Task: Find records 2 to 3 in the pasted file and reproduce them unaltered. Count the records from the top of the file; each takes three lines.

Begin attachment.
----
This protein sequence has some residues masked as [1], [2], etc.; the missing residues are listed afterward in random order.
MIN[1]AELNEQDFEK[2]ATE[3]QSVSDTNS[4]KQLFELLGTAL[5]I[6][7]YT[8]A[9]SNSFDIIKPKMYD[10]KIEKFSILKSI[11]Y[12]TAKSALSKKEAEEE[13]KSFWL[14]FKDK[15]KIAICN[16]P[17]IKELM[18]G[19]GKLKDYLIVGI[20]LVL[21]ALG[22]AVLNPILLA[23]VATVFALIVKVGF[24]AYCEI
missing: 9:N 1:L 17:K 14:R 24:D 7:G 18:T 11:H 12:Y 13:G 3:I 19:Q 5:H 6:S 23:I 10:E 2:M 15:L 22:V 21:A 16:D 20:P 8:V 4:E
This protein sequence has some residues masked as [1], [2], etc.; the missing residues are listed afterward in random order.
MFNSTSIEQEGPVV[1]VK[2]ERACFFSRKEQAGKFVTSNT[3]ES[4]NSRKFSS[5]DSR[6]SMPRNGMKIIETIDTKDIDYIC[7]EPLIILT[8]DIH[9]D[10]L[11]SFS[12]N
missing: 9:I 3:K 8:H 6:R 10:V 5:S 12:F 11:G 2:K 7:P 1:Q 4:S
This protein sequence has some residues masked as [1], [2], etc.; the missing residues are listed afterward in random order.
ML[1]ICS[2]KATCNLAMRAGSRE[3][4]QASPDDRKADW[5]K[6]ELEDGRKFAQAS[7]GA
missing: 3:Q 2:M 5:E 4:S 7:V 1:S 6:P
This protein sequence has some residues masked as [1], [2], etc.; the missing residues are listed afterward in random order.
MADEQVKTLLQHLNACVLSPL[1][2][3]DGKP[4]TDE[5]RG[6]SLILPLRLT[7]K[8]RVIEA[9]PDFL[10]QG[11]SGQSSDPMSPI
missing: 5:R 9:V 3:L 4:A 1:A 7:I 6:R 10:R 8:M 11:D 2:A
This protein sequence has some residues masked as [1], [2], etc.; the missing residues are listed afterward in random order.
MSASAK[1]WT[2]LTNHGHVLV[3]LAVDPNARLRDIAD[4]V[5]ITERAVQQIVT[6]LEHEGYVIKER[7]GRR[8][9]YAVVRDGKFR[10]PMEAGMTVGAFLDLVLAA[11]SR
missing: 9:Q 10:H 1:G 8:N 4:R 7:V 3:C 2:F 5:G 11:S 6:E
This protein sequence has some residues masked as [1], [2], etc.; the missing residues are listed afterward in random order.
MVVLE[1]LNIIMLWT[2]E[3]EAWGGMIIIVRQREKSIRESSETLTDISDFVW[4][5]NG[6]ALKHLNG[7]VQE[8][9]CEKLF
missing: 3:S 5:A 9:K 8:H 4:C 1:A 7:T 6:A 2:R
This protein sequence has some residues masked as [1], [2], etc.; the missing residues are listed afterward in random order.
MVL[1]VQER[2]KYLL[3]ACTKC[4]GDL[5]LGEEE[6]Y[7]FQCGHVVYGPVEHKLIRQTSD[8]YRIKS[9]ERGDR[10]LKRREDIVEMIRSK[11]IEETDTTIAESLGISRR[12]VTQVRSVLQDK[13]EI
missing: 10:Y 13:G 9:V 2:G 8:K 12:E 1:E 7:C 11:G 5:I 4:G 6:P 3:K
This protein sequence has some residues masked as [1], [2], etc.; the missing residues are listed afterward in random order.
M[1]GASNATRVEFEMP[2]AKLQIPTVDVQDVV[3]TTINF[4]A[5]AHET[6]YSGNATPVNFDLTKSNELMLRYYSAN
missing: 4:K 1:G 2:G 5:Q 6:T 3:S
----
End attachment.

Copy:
This protein sequence has some residues masked as [1], [2], etc.; the missing residues are listed afterward in random order.
MFNSTSIEQEGPVV[1]VK[2]ERACFFSRKEQAGKFVTSNT[3]ES[4]NSRKFSS[5]DSR[6]SMPRNGMKIIETIDTKDIDYIC[7]EPLIILT[8]DIH[9]D[10]L[11]SFS[12]N
missing: 9:I 3:K 8:H 6:R 10:V 5:S 12:F 11:G 2:K 7:P 1:Q 4:S
This protein sequence has some residues masked as [1], [2], etc.; the missing residues are listed afterward in random order.
ML[1]ICS[2]KATCNLAMRAGSRE[3][4]QASPDDRKADW[5]K[6]ELEDGRKFAQAS[7]GA
missing: 3:Q 2:M 5:E 4:S 7:V 1:S 6:P